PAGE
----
“The goal is to get kids involved,” not just for the day, but on an ongoing basis, Rothner said. A clown outfit brings a smile to people’s faces, he said of the “Mitzvah Clowning” program.

The program in Teaneck is under the umbrella of the Center for Elder Adults at the Kaplen JCC on the Palisades and the UJA.

Earlier in the day in Secaucus, Dan and Laura Kirsch and Matt Holland joined other volunteers in helping to store the Hackensack Riverkeeper’s canoes and kayaks for the winter.

Hugh Corolla of the Riverkeeper staff explained that his group promotes clean water, and that goal is served by educating the public about the watershed and waterways.

By extension, therefore, Laura Kirsch said, helping the Riverkeeper contributes to the well-being of those living in the area. “It’s important in terms of ecology. They do a wonderful job,” she said.

That sentiment was echoed by Dan Kirsch, a kayaker himself, who said the Riverkeeper organization does “a wonderful job of education.” He is the chairman of the regional JCRC and his wife is on the UJA-NNJ board.

Holland, UJA-NNJ community purchasing manager, said, through teeth that weren’t quite chattering as a breeze blew off the river, “I am wearing seven layers…. We’re helping … do some good.”

As Corolla will affirm, you don’t have to be Jewish to benefit from a mitzvah.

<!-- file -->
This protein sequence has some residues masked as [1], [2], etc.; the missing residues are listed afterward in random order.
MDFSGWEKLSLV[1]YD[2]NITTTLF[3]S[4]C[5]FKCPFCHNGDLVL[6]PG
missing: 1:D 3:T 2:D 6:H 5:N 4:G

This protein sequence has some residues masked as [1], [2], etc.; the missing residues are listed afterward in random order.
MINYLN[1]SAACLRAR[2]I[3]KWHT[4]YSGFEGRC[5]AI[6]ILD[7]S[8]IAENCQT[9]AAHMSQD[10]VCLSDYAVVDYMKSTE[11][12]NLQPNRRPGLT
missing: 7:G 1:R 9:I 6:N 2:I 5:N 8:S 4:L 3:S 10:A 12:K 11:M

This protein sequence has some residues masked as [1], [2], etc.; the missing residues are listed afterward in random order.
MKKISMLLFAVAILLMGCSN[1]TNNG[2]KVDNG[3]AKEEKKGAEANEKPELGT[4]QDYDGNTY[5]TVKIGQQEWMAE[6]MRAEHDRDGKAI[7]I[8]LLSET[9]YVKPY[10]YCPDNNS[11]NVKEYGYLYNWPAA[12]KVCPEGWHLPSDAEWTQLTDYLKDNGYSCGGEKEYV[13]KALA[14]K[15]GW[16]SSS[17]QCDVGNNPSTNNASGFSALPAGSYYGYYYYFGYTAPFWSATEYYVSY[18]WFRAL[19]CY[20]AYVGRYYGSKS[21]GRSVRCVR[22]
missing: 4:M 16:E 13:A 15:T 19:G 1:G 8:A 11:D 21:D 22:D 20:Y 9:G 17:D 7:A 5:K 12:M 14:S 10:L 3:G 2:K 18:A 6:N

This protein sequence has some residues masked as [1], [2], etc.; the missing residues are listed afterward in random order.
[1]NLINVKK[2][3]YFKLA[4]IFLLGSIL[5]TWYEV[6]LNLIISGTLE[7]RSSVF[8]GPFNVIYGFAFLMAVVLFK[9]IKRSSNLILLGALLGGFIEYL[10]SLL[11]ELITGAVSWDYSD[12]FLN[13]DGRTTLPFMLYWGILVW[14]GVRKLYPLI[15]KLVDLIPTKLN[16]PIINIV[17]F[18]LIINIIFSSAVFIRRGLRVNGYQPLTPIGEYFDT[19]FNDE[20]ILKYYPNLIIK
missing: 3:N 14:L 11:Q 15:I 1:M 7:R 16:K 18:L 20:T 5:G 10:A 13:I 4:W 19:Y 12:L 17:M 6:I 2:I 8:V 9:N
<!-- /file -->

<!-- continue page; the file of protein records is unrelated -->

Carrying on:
“It’s such a success every year,” Gross said Monday, assessing the events of the day before. “You bring people together, and it’s a rich experience for the volunteers and recipients.”


UJA-NNJ’s Super Sunday raises funds for charities

Hantgan celebrated for 60 years at Super Sunday

For George Hantgan, Sunday was indeed “super,” in two ways: For one, he took great pleasure in manning the phones to raise funds for UJA Federation of Northern New Jersey, just as he has done for the federation’s various incarnations for the past six decades. And two, he was presented with a plaque honoring him for those same 60 years of service.

Hantgan, who was honorary chairman for UJA-NNJ’s Super Sunday, said he was gratified to have taken part in a “righteous cause” all these years, recalling how the Bergen County Jewish population had blossomed from a small community to a large one during that time. “And I had a role to play,” he said.

Hantgan, 94, now lives in Palisades, N.Y., but is a former resident of Englewood, where he founded the United Jewish Fund of Englewood and Surrounding Communities in 1951. He served as its executive director until 1981.

Participation in Super Sunday is a family affair for Hantgan. His wife of 61 years, Hon, was seated next to him. “I am always by his side,” she said. Theit daughter, Roberta, came up from Washington, D.C., to take part, and grandniece Elizabeth Levi drove over from Riverdale, N.Y.

“It’s easy to serve for 60 years,” Hantgan said in an interview. “First you have to pick the organization you want to work with, but then you have to live another 60 years. That’s the hard part,” he laughed.


UJA-NNJ’s Super Sunday raises funds for charities

The phone room was buzzing with exuberance as a 300-plus army of volunteers punched their telephone keypads and sounded the call for donations in UJA Federation of North Jersey’s annual Super Sunday fund-raiser.

“It was a fantastic day, with a lot of energy,” said Howard Chernin, event co-chair. “We accomplished a lot of good things for the Jewish community.”